• Integrated apps

If you use MedicalDirector software, you can integrate a third-party app, such as MyHealth1st, to collect and manage patient feedback. In MyHealth1st, you can create custom online surveys to gather insights to help improve the patient experience. Questions can be customised to gain the insights you want and to help generate greater patient awareness of your services.

When should I request patient feedback?

The best time to request feedback is shortly after the patient’s appointment has concluded. That way, the experience is still fresh in their mind and they are more likely to complete all the questions.

While many patients will willingly provide feedback if asked, you can also include an incentive (such as an eGift Card or movie voucher) to encourage participation. Just remember to communicate this upfront, and ensure the incentive is identical for all participants.

What questions should I ask?

The RACGP describes six themes to address when asking for patient feedback, with a minimum of three topics per theme recommended. The themes are:

  • Access and availability
  • Provision of information
  • Privacy and confidentiality
  • Continuity of care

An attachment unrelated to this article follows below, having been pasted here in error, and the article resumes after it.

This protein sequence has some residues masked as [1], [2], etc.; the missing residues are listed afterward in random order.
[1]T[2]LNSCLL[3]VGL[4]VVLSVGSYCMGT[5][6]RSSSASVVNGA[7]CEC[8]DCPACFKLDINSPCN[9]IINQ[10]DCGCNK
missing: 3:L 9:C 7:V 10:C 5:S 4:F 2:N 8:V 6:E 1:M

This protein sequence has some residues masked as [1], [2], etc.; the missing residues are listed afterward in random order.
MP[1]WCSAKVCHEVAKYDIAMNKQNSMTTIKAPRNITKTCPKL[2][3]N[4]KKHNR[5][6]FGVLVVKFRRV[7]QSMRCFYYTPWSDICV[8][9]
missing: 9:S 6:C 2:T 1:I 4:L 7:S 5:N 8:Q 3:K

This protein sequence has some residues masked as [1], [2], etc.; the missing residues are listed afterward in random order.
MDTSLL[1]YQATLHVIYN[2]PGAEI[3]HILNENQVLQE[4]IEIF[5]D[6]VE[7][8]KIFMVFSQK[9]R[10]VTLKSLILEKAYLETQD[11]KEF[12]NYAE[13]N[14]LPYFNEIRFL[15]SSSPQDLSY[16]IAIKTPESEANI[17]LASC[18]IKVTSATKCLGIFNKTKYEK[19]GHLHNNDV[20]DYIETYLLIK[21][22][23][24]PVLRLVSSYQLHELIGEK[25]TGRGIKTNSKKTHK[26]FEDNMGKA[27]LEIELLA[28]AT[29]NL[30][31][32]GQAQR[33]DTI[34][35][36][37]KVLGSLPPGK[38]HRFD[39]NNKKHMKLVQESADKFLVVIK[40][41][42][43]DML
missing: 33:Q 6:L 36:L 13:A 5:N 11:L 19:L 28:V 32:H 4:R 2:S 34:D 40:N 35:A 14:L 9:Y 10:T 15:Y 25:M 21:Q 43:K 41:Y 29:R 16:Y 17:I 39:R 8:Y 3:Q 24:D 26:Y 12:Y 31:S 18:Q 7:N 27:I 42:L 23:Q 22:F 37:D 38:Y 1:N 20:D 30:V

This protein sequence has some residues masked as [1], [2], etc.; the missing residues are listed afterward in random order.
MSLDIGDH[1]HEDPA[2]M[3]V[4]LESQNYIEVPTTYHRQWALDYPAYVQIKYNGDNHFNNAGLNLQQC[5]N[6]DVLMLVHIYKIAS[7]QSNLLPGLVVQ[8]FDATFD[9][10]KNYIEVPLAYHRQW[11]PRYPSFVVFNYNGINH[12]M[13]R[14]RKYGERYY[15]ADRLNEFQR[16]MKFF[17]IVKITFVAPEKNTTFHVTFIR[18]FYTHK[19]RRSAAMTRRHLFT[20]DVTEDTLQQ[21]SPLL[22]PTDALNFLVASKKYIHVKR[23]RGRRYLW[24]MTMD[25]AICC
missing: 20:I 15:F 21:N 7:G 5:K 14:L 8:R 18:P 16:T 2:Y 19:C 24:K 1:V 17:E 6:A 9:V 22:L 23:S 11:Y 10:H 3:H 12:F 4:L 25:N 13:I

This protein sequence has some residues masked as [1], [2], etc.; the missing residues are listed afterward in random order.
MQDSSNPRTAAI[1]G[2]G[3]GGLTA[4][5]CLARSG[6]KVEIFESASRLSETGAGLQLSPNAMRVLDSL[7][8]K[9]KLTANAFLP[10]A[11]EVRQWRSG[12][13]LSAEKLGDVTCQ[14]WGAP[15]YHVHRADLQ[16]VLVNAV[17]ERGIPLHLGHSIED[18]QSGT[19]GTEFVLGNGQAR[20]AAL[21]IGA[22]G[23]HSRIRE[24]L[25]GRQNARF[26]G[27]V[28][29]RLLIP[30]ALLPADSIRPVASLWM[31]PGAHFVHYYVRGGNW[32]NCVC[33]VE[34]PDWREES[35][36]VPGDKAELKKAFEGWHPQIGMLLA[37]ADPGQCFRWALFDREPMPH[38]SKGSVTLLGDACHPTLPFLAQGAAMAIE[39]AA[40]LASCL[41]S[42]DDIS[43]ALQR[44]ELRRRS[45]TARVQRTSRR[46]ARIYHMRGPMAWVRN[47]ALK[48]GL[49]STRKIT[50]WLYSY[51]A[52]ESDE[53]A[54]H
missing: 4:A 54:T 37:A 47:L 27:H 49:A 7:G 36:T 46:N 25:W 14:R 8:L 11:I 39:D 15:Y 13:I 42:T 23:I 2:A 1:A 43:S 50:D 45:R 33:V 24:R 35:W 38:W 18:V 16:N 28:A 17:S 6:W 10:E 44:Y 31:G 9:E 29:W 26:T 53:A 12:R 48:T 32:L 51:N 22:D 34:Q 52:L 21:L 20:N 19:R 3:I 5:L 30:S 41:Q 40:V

• Communication and interpersonal skills of clinical staff
  • Communication and interpersonal skills of administrative staff.

For example, under access and availability, you can ask questions around waiting times, length of consultations or opening hours. In relation to communication and interpersonal skills of clinical staff, you may want to seek feedback on how well patients were communicated with and made to feel welcome when they arrived for their appointment.

It’s also a good idea to ask for some basic demographic information (that won’t identify the specific patient), such as gender, age group and postcode. That way, you can ensure you have collected feedback from a suitable representation of your patient population. Remember to adhere to the Australian Privacy Principles guidelines which cover how you regulate, store and use the personal information of your patients, including their healthcare, financial or other personally identifiable information.

Check out the RACGP’s Toolkit for developing practice-specific questionnaires for a list of questions you can ask patients.

Responding to negative feedback

Everyone wants to receive a glowing review, but receiving negative feedback can actually be more useful. It can bring to your attention any areas of your service or premises that can be improved (which you may have overlooked because you haven’t experienced your practice as a patient).

If you do receive negative feedback, it’s important to respond to it by thanking the patient for their feedback, indicating what you will be doing to address it (if the feedback is fair and actionable), and potentially contacting them to discuss their feedback further. Ignoring feedback, or worse, becoming defensive, is a sure-fire way to lose patients. Remember, patient feedback can be a valuable strategy to help improve the patient experience and grow your practice, so consider implementing a feedback program in your practice today.